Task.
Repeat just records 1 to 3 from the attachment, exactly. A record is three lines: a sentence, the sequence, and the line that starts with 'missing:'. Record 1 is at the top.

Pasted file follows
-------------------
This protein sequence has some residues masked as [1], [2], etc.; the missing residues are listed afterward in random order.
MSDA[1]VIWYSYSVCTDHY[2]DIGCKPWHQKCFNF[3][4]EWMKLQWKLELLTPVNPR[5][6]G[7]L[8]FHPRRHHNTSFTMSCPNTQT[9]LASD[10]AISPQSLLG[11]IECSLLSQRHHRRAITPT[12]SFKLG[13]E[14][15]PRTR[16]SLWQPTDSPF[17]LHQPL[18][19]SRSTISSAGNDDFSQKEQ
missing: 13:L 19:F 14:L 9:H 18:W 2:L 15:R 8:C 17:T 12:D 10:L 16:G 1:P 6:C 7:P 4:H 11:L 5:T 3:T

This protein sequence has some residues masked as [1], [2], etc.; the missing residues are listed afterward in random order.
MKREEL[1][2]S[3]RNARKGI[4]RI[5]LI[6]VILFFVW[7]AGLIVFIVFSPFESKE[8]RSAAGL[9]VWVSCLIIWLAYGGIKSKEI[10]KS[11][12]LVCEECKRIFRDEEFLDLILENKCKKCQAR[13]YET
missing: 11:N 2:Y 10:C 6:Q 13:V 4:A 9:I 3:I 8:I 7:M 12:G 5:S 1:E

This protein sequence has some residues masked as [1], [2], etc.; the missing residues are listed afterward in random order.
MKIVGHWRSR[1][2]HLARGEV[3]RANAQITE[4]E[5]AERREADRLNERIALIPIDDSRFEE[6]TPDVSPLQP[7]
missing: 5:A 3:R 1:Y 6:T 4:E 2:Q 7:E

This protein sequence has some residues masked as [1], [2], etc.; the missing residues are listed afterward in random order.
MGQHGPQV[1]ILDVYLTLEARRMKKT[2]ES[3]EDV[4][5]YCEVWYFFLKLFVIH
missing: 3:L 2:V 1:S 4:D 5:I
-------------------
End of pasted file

This protein sequence has some residues masked as [1], [2], etc.; the missing residues are listed afterward in random order.
MSDA[1]VIWYSYSVCTDHY[2]DIGCKPWHQKCFNF[3][4]EWMKLQWKLELLTPVNPR[5][6]G[7]L[8]FHPRRHHNTSFTMSCPNTQT[9]LASD[10]AISPQSLLG[11]IECSLLSQRHHRRAITPT[12]SFKLG[13]E[14][15]PRTR[16]SLWQPTDSPF[17]LHQPL[18][19]SRSTISSAGNDDFSQKEQ
missing: 13:L 19:F 14:L 9:H 18:W 2:L 15:R 8:C 17:T 12:D 10:L 16:G 1:P 6:C 7:P 4:H 11:L 5:T 3:T

This protein sequence has some residues masked as [1], [2], etc.; the missing residues are listed afterward in random order.
MKREEL[1][2]S[3]RNARKGI[4]RI[5]LI[6]VILFFVW[7]AGLIVFIVFSPFESKE[8]RSAAGL[9]VWVSCLIIWLAYGGIKSKEI[10]KS[11][12]LVCEECKRIFRDEEFLDLILENKCKKCQAR[13]YET
missing: 11:N 2:Y 10:C 6:Q 13:V 4:A 9:I 3:I 8:I 7:M 12:G 5:S 1:E

This protein sequence has some residues masked as [1], [2], etc.; the missing residues are listed afterward in random order.
MKIVGHWRSR[1][2]HLARGEV[3]RANAQITE[4]E[5]AERREADRLNERIALIPIDDSRFEE[6]TPDVSPLQP[7]
missing: 5:A 3:R 1:Y 6:T 4:E 2:Q 7:E